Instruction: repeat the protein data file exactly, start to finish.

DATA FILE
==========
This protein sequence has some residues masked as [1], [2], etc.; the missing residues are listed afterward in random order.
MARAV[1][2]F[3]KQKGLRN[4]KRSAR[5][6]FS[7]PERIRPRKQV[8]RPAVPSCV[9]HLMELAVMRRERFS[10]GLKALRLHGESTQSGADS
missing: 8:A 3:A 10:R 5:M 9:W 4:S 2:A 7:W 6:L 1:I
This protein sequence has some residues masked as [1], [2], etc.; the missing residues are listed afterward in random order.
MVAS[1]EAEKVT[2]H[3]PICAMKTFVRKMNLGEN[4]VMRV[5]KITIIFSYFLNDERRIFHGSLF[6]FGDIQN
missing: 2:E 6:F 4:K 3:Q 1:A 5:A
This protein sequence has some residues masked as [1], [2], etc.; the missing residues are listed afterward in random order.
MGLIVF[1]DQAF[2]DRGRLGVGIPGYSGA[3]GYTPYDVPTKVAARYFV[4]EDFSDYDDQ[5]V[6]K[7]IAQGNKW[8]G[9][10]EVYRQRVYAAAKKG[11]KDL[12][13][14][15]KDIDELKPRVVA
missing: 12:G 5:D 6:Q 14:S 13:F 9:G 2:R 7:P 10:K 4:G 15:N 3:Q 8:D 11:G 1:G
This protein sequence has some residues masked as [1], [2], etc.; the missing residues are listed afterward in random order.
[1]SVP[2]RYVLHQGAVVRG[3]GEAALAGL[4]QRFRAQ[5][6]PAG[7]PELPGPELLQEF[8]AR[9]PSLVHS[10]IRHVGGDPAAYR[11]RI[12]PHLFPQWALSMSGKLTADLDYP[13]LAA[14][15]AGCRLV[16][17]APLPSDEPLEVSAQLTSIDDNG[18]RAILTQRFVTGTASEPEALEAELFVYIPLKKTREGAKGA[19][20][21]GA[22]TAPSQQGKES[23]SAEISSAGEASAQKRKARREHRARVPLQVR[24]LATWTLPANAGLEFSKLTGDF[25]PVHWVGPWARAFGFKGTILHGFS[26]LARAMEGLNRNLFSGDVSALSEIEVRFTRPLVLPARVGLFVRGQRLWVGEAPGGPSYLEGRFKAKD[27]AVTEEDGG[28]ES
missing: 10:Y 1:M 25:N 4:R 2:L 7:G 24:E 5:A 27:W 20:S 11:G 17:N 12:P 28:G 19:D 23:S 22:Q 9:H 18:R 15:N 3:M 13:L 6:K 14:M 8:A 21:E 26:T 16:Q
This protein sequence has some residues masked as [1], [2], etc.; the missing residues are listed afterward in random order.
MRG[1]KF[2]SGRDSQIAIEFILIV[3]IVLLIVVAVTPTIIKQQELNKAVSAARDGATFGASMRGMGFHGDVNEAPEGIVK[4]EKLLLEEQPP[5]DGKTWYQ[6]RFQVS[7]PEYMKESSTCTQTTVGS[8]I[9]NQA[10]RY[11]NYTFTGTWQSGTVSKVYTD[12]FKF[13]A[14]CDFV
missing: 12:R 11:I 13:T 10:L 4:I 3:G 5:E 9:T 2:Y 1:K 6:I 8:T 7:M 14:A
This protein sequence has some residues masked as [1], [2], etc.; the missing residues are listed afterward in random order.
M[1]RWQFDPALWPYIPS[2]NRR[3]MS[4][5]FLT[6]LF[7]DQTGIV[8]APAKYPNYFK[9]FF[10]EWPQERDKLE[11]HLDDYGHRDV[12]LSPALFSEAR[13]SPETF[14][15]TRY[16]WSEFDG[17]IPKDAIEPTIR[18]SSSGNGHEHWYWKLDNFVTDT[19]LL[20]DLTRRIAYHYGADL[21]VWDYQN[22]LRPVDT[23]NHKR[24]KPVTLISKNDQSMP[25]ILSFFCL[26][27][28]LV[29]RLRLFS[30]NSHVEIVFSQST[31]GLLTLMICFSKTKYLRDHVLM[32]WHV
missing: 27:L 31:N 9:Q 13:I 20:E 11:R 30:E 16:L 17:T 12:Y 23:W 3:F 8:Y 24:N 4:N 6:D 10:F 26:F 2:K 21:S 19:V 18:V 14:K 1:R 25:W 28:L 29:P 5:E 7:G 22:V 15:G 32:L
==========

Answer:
This protein sequence has some residues masked as [1], [2], etc.; the missing residues are listed afterward in random order.
MARAV[1][2]F[3]KQKGLRN[4]KRSAR[5][6]FS[7]PERIRPRKQV[8]RPAVPSCV[9]HLMELAVMRRERFS[10]GLKALRLHGESTQSGADS
missing: 8:A 3:A 10:R 5:M 9:W 4:S 2:A 7:W 6:L 1:I
This protein sequence has some residues masked as [1], [2], etc.; the missing residues are listed afterward in random order.
MVAS[1]EAEKVT[2]H[3]PICAMKTFVRKMNLGEN[4]VMRV[5]KITIIFSYFLNDERRIFHGSLF[6]FGDIQN
missing: 2:E 6:F 4:K 3:Q 1:A 5:A
This protein sequence has some residues masked as [1], [2], etc.; the missing residues are listed afterward in random order.
MGLIVF[1]DQAF[2]DRGRLGVGIPGYSGA[3]GYTPYDVPTKVAARYFV[4]EDFSDYDDQ[5]V[6]K[7]IAQGNKW[8]G[9][10]EVYRQRVYAAAKKG[11]KDL[12][13][14][15]KDIDELKPRVVA
missing: 12:G 5:D 6:Q 14:S 13:F 9:G 2:R 7:P 10:K 4:G 15:N 3:Q 8:D 11:G 1:G
This protein sequence has some residues masked as [1], [2], etc.; the missing residues are listed afterward in random order.
[1]SVP[2]RYVLHQGAVVRG[3]GEAALAGL[4]QRFRAQ[5][6]PAG[7]PELPGPELLQEF[8]AR[9]PSLVHS[10]IRHVGGDPAAYR[11]RI[12]PHLFPQWALSMSGKLTADLDYP[13]LAA[14][15]AGCRLV[16][17]APLPSDEPLEVSAQLTSIDDNG[18]RAILTQRFVTGTASEPEALEAELFVYIPLKKTREGAKGA[19][20][21]GA[22]TAPSQQGKES[23]SAEISSAGEASAQKRKARREHRARVPLQVR[24]LATWTLPANAGLEFSKLTGDF[25]PVHWVGPWARAFGFKGTILHGFS[26]LARAMEGLNRNLFSGDVSALSEIEVRFTRPLVLPARVGLFVRGQRLWVGEAPGGPSYLEGRFKAKD[27]AVTEEDGG[28]ES
missing: 10:Y 1:M 25:N 4:R 2:L 7:G 24:E 5:A 27:W 20:S 11:G 17:N 12:P 28:G 19:D 23:S 22:Q 9:H 18:R 15:N 3:M 13:L 6:K 14:M 8:A 21:E 26:T 16:Q
This protein sequence has some residues masked as [1], [2], etc.; the missing residues are listed afterward in random order.
MRG[1]KF[2]SGRDSQIAIEFILIV[3]IVLLIVVAVTPTIIKQQELNKAVSAARDGATFGASMRGMGFHGDVNEAPEGIVK[4]EKLLLEEQPP[5]DGKTWYQ[6]RFQVS[7]PEYMKESSTCTQTTVGS[8]I[9]NQA[10]RY[11]NYTFTGTWQSGTVSKVYTD[12]FKF[13]A[14]CDFV
missing: 12:R 11:I 13:T 10:L 4:I 3:G 5:E 9:T 2:Y 1:K 6:I 8:T 7:M 14:A
This protein sequence has some residues masked as [1], [2], etc.; the missing residues are listed afterward in random order.
M[1]RWQFDPALWPYIPS[2]NRR[3]MS[4][5]FLT[6]LF[7]DQTGIV[8]APAKYPNYFK[9]FF[10]EWPQERDKLE[11]HLDDYGHRDV[12]LSPALFSEAR[13]SPETF[14][15]TRY[16]WSEFDG[17]IPKDAIEPTIR[18]SSSGNGHEHWYWKLDNFVTDT[19]LL[20]DLTRRIAYHYGADL[21]VWDYQN[22]LRPVDT[23]NHKR[24]KPVTLISKNDQSMP[25]ILSFFCL[26][27][28]LV[29]RLRLFS[30]NSHVEIVFSQST[31]GLLTLMICFSKTKYLRDHVLM[32]WHV
missing: 27:L 31:N 9:Q 13:I 20:E 11:R 30:E 16:L 17:T 12:Y 23:W 3:F 8:Y 24:N 4:N 6:D 10:F 26:F 2:K 21:S 19:V 18:V 14:K 1:R 25:W 28:L 29:P 5:E 7:G 22:V 15:G 32:L